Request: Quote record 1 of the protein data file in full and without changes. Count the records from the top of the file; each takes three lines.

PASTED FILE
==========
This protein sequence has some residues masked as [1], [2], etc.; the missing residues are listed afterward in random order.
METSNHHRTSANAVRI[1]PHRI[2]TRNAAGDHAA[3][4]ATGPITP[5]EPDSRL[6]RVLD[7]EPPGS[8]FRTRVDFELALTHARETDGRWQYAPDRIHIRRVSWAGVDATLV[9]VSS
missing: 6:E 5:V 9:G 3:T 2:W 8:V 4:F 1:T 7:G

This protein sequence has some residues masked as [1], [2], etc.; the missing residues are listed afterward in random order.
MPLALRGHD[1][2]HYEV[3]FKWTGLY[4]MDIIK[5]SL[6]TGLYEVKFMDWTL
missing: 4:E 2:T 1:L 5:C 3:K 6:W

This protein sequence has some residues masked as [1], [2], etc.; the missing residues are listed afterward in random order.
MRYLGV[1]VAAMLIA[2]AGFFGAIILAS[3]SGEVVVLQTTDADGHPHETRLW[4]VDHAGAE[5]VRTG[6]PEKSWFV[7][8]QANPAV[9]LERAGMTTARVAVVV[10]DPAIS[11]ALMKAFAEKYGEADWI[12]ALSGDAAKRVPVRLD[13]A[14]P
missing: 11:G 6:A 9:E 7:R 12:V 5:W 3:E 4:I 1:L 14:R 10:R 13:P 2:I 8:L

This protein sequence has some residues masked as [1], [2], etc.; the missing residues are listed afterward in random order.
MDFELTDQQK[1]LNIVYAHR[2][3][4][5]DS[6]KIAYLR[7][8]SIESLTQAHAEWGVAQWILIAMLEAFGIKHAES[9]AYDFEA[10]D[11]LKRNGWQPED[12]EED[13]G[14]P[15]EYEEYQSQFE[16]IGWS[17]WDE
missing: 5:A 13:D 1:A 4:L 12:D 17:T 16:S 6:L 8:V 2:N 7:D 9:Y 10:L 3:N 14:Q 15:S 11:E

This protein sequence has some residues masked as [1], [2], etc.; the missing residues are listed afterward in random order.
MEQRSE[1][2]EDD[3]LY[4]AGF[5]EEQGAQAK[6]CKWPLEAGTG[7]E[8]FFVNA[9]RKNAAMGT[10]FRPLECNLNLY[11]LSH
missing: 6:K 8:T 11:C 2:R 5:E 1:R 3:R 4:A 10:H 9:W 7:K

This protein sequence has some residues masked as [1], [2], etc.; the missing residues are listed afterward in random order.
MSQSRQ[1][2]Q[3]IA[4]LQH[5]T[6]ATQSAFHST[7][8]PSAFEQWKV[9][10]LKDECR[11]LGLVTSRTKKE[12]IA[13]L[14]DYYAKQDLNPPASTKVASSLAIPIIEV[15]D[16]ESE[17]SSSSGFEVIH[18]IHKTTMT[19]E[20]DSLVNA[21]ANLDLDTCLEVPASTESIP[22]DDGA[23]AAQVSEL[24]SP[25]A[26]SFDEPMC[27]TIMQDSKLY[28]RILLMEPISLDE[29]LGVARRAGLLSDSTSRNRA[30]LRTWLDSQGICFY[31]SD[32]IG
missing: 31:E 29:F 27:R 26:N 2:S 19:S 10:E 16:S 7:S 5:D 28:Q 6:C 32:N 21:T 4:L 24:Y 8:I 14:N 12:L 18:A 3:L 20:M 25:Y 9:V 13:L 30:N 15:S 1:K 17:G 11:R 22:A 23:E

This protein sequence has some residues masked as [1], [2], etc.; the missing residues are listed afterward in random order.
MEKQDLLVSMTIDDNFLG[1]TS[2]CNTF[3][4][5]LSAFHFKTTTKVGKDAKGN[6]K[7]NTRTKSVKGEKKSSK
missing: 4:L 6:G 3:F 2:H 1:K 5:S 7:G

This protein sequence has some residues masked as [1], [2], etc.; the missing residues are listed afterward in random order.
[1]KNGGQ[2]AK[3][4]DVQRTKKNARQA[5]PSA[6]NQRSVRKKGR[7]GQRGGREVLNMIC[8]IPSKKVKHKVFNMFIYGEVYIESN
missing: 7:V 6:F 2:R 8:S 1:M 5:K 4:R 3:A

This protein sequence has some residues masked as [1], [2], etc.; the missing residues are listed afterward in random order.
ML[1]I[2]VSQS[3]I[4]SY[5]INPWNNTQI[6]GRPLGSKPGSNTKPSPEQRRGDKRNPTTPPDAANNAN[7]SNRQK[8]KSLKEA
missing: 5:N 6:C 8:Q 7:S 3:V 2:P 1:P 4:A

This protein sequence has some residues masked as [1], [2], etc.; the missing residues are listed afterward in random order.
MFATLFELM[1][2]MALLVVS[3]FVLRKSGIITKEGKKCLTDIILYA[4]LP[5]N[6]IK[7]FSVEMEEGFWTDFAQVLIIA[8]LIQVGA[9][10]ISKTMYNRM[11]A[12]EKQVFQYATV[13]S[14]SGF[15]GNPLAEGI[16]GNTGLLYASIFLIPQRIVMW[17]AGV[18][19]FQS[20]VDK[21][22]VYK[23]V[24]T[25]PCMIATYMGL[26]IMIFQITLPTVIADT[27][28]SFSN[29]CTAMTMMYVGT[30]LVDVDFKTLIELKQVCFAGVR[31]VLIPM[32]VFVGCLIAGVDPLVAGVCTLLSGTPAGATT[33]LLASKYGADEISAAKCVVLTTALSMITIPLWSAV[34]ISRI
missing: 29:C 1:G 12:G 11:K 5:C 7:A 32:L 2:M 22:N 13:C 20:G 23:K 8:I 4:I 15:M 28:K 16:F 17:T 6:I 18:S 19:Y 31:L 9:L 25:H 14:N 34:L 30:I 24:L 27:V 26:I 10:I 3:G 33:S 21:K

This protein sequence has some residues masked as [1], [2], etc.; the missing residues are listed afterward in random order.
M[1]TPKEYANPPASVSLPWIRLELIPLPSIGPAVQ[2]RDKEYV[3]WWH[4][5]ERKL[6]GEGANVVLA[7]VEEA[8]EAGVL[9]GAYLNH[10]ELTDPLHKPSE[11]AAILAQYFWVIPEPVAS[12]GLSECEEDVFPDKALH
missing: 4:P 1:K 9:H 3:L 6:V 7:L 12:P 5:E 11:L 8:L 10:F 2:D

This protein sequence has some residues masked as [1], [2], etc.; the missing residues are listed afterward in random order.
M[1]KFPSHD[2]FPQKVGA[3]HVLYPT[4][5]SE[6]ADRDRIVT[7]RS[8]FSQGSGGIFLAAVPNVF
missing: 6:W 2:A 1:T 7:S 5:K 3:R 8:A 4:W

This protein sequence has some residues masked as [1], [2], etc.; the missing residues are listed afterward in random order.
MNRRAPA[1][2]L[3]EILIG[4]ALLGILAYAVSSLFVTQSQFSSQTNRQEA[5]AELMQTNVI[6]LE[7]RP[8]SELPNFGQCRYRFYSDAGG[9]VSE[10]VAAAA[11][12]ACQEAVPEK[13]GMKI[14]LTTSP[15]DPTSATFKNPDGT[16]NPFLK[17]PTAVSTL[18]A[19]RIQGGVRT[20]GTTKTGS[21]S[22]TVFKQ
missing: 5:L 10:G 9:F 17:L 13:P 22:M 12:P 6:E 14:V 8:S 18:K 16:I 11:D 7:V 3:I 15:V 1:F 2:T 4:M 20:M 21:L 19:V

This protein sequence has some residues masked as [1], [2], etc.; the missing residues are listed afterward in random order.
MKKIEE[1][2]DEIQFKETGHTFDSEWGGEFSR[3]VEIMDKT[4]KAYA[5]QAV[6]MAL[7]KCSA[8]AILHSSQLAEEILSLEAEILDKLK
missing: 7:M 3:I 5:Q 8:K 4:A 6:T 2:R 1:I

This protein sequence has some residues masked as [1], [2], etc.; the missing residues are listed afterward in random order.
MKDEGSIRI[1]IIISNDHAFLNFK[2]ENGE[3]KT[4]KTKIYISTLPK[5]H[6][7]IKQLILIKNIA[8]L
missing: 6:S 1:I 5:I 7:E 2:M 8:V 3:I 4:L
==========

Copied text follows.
This protein sequence has some residues masked as [1], [2], etc.; the missing residues are listed afterward in random order.
METSNHHRTSANAVRI[1]PHRI[2]TRNAAGDHAA[3][4]ATGPITP[5]EPDSRL[6]RVLD[7]EPPGS[8]FRTRVDFELALTHARETDGRWQYAPDRIHIRRVSWAGVDATLV[9]VSS
missing: 6:E 5:V 9:G 3:T 2:W 8:V 4:F 1:T 7:G